Headaches and Handbags: A Fragility Theory of Trademark Functionality
87 Pages Posted: 2 Jul 2020 Last revised: 29 Jul 2020
Date Written: June 9, 2020
A group of test subjects are randomly assigned one of two treatments for their frequent headaches: generic or brand-name ibuprofen. Subjects taking the branded ibuprofen, Nurofen®, report markedly greater pain relief and fewer side effects than the generic group. The experiment is repeated with new subjects, but this time the Nurofen pills are replaced by Nurofen-labeled placebos. The result still holds. A sugar pill with a trademark can outperform genuine, but unbranded, pharmaceuticals.
According to functionality doctrine, trademark protection cannot be granted for any feature that is essential to the product’s use or purpose, or affects the product’s cost or quality. But because of the placebo effect, even seemingly inert names and symbols are imbued with precisely this kind of power. In fact, a wide variety of real-world phenomena challenge the prevailing understanding of trademark functionality, from the social uses of high-fashion marks to the cost reductions enabled by certification marks. More fundamentally, a valuable trademark of any kind should act to reduce search costs for consumers and improve quality through the mechanism of reputation. And yet, rather than leading to invalidation, all of these well-documented functionalities are apparently tolerated by trademark law—sometimes merely ignored, but often celebrated explicitly.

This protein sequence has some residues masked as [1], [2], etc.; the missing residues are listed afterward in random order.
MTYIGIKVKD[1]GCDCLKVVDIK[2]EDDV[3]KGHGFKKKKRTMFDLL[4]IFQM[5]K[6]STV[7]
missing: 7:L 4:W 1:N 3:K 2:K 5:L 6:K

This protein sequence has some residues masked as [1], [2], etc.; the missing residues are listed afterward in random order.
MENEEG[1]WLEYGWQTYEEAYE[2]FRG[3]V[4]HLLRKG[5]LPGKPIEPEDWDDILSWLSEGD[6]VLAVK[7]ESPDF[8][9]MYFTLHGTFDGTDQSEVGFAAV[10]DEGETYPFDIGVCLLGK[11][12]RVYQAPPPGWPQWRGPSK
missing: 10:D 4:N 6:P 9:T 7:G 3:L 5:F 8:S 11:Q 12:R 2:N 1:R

This article proposes a more unified theory of functionality: fragility. Some product features affect cost, quality, use, and purpose in ways that are non-fragile—the effects would persist even if every producer were to copy the same feature. But some features affect the product in ways that are fragile—the effects would be degraded or broken through unchecked copying. In reality, only non-fragile functionalities are actually prohibited, whereas fragile functionalities are permitted and even encouraged. In a manner surprisingly similar to patent or copyright law, trademark law appears to carefully distinguish between improvements that require its protection in order to manifest, and those that do not.
This fragility theory is not only a descriptive improvement in terms of explaining real-world case outcomes and the doctrine’s full history, but also a conceptual improvement that can be applied to all types of trademarks without issue. A generic term, for example, exhibits non-fragile linguistic functionality. Moreover, the idea of fragility suggests consistent answers to divisive boundary issues in trademark law, such as overlapping protection under copyright, anti-dilution rights, and post-sale confusion doctrine. At the same time, recognizing this fragility pattern calls attention to potentially adverse consequences in terms of distributive justice and market competition—consequences that trademark law itself may not be able to remedy.
Keywords: Intellectual Property, Trademark Law, Functionality
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